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Wildlife crossing bill passes New York State legislature

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A sign shows an image of what the finished Wallis Annenberg Wildlife Crossing would look like during a ground breaking ceremony in April. Construction has begun on what’s billed as the world’s largest wildlife crossing for mountain lions and other animals caught in Southern California’s urban sprawl. Officials held a ceremony Friday to mark the construction of a $90 million bridge over the 101 freeway and feeder road near downtown Los Angeles.

State lawmakers can’t get pedestrians to use crosswalks to cross roads safely. Maybe they’ll have better luck with wildlife.

Both the state Senate and Assembly have approved legislation (A.4243B/S.4198-B) that will require the state Transportation Department and state Thruway Authority to identify sites along all highways, thruways and parkways in the state where wildlife crossings are most needed to increase public safety and protect wildlife. State agencies will also be required to create a priority list of wildlife crossing opportunity areas so that, if federal grant money is available, the state has five projects identified to be included in a grant application.

“This bill would require the Department of Transportation in the New York State Thruway Authority to identify and update annually 10 Highway Wildlife Crossing priority locations to improve wildlife habitat connectivity, reduce Wildlife vehicle collisions and increase public safety for New York state motorists,” said Assemblyman Robert Carroll, D-Brooklyn. Carroll sponsored the bill in the Assembly.

A.4243/S..4198 has had a lengthy history over the past couple of years. It passed the Senate in 2023 but wasn’t approved in the Senate. IT was then amended before passing the Senate on May 8 and then the Assembly on May 13 with only nine votes against it. Assemblyman Andrew Goodell, R-Jamestown, voted for the bill – but not before making a joke on the Assembly floor.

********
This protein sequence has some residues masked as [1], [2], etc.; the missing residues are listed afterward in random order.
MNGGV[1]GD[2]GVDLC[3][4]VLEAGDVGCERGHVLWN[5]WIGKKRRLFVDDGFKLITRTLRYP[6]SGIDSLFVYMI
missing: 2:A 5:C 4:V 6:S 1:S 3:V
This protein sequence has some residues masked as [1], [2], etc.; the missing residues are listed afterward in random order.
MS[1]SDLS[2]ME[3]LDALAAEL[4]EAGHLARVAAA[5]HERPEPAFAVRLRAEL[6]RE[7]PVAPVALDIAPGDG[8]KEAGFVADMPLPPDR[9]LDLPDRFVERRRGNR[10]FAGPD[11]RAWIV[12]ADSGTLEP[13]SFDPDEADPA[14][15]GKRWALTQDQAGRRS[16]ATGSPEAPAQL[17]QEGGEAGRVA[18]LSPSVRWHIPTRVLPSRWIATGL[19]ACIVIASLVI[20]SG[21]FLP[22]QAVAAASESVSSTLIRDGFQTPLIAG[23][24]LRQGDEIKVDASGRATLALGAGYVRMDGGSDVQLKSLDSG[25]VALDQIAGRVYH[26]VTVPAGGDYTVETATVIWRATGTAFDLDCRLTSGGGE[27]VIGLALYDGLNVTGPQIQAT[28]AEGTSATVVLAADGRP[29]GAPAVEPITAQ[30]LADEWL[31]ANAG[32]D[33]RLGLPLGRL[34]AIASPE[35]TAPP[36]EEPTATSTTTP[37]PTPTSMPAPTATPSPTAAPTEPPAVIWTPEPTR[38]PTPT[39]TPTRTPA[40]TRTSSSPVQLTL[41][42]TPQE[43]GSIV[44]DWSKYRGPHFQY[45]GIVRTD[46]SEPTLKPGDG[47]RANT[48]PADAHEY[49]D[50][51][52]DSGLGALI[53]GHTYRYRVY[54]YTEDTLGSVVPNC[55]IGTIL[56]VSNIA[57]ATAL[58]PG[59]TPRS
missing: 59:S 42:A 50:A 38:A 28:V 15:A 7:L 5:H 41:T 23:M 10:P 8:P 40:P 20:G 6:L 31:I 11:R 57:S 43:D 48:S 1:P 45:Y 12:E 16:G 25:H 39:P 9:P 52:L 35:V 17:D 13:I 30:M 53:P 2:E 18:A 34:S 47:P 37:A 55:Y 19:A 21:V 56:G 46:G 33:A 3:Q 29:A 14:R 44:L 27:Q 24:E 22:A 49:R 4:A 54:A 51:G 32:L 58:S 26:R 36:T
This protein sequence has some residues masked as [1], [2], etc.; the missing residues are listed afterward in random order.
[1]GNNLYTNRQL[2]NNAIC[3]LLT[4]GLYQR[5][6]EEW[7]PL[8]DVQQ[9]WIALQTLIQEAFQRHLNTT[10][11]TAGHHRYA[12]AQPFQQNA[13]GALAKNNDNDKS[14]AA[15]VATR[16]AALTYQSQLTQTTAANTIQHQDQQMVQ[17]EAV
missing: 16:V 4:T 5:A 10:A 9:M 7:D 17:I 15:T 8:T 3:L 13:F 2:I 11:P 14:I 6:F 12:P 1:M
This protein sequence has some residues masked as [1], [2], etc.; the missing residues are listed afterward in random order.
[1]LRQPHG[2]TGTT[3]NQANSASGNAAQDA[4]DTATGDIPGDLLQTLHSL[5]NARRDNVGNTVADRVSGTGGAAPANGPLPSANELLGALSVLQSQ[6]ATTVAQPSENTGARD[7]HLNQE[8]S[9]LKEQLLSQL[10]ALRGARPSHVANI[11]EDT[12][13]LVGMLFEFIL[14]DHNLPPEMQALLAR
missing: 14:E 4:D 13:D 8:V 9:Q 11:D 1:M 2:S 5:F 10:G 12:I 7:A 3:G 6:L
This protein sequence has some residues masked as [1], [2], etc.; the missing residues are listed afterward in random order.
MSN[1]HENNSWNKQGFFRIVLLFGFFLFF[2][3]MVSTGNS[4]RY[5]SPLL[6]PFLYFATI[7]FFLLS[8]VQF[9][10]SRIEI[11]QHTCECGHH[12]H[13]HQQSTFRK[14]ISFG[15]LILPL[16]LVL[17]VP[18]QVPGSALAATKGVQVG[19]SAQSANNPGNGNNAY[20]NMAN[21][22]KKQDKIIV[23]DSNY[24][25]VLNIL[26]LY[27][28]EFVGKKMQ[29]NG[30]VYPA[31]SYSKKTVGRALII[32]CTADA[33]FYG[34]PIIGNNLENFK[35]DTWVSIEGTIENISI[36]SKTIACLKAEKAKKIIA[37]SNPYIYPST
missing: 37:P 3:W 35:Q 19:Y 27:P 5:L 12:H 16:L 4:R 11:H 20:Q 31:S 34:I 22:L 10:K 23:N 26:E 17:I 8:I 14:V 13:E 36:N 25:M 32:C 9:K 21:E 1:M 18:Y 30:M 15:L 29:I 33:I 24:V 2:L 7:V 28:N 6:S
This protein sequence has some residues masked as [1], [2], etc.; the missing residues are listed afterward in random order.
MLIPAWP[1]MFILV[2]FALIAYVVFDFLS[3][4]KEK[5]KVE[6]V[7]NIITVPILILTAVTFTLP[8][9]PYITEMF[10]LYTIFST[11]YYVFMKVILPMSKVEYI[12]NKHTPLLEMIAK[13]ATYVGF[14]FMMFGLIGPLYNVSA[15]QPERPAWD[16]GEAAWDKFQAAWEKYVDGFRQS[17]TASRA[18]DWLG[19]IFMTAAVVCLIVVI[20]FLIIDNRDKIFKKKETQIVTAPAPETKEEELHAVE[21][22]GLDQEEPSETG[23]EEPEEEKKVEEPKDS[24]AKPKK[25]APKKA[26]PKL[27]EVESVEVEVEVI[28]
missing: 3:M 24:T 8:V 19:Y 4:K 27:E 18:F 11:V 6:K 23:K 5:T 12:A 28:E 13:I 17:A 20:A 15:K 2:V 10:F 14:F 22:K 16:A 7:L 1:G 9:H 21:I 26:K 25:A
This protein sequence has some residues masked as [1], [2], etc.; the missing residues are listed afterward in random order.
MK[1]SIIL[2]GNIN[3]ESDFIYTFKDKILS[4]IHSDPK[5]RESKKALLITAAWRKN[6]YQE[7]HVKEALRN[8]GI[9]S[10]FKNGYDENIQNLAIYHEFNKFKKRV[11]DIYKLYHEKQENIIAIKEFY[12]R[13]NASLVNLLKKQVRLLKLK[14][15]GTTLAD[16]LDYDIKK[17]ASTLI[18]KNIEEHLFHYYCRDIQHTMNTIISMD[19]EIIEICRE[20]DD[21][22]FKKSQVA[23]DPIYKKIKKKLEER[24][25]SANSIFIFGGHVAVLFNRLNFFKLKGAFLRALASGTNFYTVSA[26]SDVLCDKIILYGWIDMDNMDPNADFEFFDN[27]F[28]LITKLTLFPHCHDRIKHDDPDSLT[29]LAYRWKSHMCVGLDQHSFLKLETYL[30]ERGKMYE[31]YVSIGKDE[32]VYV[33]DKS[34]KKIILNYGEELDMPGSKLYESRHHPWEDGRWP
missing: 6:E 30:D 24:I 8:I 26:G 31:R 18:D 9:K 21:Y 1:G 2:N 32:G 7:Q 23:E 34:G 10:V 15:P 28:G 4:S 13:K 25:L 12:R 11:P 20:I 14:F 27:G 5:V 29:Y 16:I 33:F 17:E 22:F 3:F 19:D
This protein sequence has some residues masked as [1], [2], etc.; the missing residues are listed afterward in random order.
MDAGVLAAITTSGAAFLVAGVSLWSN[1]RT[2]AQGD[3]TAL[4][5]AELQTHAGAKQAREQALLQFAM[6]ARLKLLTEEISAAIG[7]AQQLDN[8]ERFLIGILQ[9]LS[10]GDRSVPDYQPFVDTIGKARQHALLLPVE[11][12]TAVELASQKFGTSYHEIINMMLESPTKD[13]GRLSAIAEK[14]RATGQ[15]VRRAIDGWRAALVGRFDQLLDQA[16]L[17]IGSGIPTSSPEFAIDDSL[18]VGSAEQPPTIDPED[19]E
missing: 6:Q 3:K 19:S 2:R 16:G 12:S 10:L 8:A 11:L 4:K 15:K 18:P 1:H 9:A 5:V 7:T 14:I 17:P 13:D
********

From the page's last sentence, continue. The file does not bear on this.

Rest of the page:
“I have a certain sympathy for this bill,” Goodell said. “Because driving home from an Assembly session several years ago I totaled my car when a deer failed to recognize that I had the right of way. My car, by the way, only had 342,000 miles on it but it had new tires. I was so disappointed and I was particularly disappointed because it occurred on I-86 where they’re supposed to be fencing the entire length of the expressway. Presumably they thought the grass was greener on the other side.”

The federal Infrastructure Investment and Jobs Act of 2021 established a $350 million wildlife crossing safety program to be spent over five years on bridges, tunnels, culverts, fencing, and other infrastructure that will allow wildlife safe passage either under or over roads. The federal government is making $60 million a year available — the largest single federal allotment to animal crossings.

The Associated Press reported in November 2021 that advances in GPS technology, such as collars affixed to deer, have made it possible to map animal migration routes with more accuracy, which has also led to solutions beyond road signs, such as fencing or highway crossings dedicated to wildlife, that can reduce collisions by 80%.

Construction began in April 2022, according to the Associated Press, on a $90 million wildlife crossing bridge for mountain lions and other animals over a freeway and feeder road that is about 35 miles northwest of downtown Los Angeles. The bridge will stretch 200 feet (61 meters) over U.S. 101 to give big cats, coyotes, deer and other wildlife a safe path to the nearby Santa Monica Mountains. It is expected to be completed by early 2025 and will be named the Wallis Annenberg Wildlife Crossing for the philanthropist whose foundation donated $25 million.

Two years after its original introduction, Goodell said he supports the idea of wildlife crossings – as long as deer follow the new signs.

“As I mentioned I’m sympathetic to providing a safe means of crossing,” Goodell said. “I hate running into deer on my way home from Albany or even on the way here, for that matter. If we can add 10 more deer crossings and get them to follow our signage so that they don’t get in front of us, I think it’ll probably be a positive thing. I certainly encourage efforts to maximize our chance to apply for federal grants. God knows we can use our help from our federal government and I’m glad they’re recognizing the danger of these animals as well.”



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